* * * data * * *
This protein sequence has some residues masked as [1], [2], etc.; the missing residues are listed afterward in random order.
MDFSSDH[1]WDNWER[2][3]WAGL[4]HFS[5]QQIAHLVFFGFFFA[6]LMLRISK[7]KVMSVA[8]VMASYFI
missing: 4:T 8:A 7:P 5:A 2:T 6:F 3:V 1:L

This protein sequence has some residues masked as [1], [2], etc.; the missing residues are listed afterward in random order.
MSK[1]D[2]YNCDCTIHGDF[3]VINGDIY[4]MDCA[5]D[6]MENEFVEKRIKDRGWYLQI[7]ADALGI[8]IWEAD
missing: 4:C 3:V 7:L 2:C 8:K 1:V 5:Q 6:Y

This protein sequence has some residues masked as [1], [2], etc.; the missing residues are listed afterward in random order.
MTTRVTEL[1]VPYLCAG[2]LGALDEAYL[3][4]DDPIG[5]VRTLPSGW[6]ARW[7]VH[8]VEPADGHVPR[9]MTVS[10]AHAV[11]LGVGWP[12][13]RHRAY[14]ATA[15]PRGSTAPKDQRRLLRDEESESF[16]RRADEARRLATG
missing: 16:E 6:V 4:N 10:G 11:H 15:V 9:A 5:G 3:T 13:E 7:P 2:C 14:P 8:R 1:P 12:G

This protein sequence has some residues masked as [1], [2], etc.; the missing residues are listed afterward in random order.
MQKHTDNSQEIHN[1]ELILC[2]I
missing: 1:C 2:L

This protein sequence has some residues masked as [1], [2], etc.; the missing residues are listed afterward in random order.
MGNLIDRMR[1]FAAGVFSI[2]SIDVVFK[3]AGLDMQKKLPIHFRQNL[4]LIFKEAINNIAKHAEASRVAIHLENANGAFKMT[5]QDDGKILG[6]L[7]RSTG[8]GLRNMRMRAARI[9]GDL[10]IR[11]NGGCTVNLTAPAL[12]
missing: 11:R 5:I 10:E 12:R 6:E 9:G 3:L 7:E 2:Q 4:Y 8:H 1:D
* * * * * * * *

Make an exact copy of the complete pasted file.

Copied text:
This protein sequence has some residues masked as [1], [2], etc.; the missing residues are listed afterward in random order.
MDFSSDH[1]WDNWER[2][3]WAGL[4]HFS[5]QQIAHLVFFGFFFA[6]LMLRISK[7]KVMSVA[8]VMASYFI
missing: 4:T 8:A 7:P 5:A 2:T 6:F 3:V 1:L

This protein sequence has some residues masked as [1], [2], etc.; the missing residues are listed afterward in random order.
MSK[1]D[2]YNCDCTIHGDF[3]VINGDIY[4]MDCA[5]D[6]MENEFVEKRIKDRGWYLQI[7]ADALGI[8]IWEAD
missing: 4:C 3:V 7:L 2:C 8:K 1:V 5:Q 6:Y

This protein sequence has some residues masked as [1], [2], etc.; the missing residues are listed afterward in random order.
MTTRVTEL[1]VPYLCAG[2]LGALDEAYL[3][4]DDPIG[5]VRTLPSGW[6]ARW[7]VH[8]VEPADGHVPR[9]MTVS[10]AHAV[11]LGVGWP[12][13]RHRAY[14]ATA[15]PRGSTAPKDQRRLLRDEESESF[16]RRADEARRLATG
missing: 16:E 6:V 4:N 10:G 11:H 15:V 9:A 5:G 3:T 13:E 7:P 2:C 14:P 8:R 1:P 12:G

This protein sequence has some residues masked as [1], [2], etc.; the missing residues are listed afterward in random order.
MQKHTDNSQEIHN[1]ELILC[2]I
missing: 1:C 2:L

This protein sequence has some residues masked as [1], [2], etc.; the missing residues are listed afterward in random order.
MGNLIDRMR[1]FAAGVFSI[2]SIDVVFK[3]AGLDMQKKLPIHFRQNL[4]LIFKEAINNIAKHAEASRVAIHLENANGAFKMT[5]QDDGKILG[6]L[7]RSTG[8]GLRNMRMRAARI[9]GDL[10]IR[11]NGGCTVNLTAPAL[12]
missing: 11:R 5:I 10:E 12:R 6:E 9:G 3:L 7:E 2:Q 4:Y 8:H 1:D